Secondary Measures

  • Sleep Quality as measured by the Pittsburgh Sleep Quality Index
    • Time Frame: Baseline
    • The Pittsburgh Sleep Quality Index (PSQI) measures sleep quality and sleep disturbances over the past four weeks and containing seven different components of sleep. Components of sleep are scored from 0 (fairly good) to 3 (very bad) and component scores are summed for a global score ranging from 0-21; higher scores are indicative of worse sleep quality. Participants will complete this questionnaire at baseline testing.
  • Sleep Quality as measured by the Pittsburgh Sleep Quality Index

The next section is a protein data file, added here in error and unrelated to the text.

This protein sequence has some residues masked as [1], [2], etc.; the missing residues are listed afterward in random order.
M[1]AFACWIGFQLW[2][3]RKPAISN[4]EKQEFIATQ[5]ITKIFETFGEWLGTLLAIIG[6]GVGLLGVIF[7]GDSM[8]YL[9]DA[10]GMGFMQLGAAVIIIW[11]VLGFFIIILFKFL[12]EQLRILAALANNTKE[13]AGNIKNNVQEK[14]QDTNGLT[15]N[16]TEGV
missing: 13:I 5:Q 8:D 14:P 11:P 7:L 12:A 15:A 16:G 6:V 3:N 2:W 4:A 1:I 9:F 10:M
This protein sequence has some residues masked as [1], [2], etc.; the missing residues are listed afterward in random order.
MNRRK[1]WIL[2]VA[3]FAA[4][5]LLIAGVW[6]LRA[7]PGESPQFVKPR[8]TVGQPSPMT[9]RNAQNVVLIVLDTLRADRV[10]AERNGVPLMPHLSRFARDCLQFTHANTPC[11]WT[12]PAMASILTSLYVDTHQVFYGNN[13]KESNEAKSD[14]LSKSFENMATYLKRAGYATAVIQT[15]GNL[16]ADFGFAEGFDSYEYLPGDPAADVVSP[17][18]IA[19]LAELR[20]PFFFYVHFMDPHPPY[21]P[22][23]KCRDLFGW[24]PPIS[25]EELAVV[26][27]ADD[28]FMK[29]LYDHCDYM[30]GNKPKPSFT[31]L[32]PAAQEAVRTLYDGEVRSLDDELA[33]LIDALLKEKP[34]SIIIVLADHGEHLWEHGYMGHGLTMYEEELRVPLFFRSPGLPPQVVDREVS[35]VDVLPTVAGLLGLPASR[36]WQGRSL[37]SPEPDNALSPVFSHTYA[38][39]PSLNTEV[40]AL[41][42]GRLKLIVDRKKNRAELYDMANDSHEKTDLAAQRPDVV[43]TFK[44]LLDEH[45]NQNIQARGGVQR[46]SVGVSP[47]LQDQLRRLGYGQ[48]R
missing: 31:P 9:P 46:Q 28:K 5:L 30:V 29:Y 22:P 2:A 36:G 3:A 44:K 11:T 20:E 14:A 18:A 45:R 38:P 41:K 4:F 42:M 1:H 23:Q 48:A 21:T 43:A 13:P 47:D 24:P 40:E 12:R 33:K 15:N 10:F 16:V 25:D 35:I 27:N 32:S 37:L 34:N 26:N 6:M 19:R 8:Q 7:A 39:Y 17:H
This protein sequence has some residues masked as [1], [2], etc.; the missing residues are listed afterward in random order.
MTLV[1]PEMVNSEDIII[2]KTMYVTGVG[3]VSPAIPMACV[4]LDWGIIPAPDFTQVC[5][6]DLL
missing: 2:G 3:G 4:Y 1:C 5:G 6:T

• Time Frame: Follow-up
    • The Pittsburgh Sleep Quality Index (PSQI) measures sleep quality and sleep disturbances over the past four weeks and containing seven different components of sleep. Components of sleep are scored from 0 (fairly good) to 3 (very bad) and component scores are summed for a global score ranging from 0-21; higher scores are indicative of worse sleep quality. Participants will complete this questionnaire at Follow-up testing.
  • Sleep Quality as measured by accelerometry
    • Time Frame: Baseline
    • Accelerometry provides device-measured aspects of sleep quality including sleep onset latency, time in bed, total sleep time, frequency of awakenings, time awake after sleep onset, and sleep efficiency. Participants will be instructed to wear one ActiGraph GT3X+ accelerometer device on the non-dominant wrist each night (i.e., during time in bed for scheduled sleep time) for seven nights following the baseline testing session.
  • Sleep Quality as measured by accelerometry
    • Time Frame: Follow-up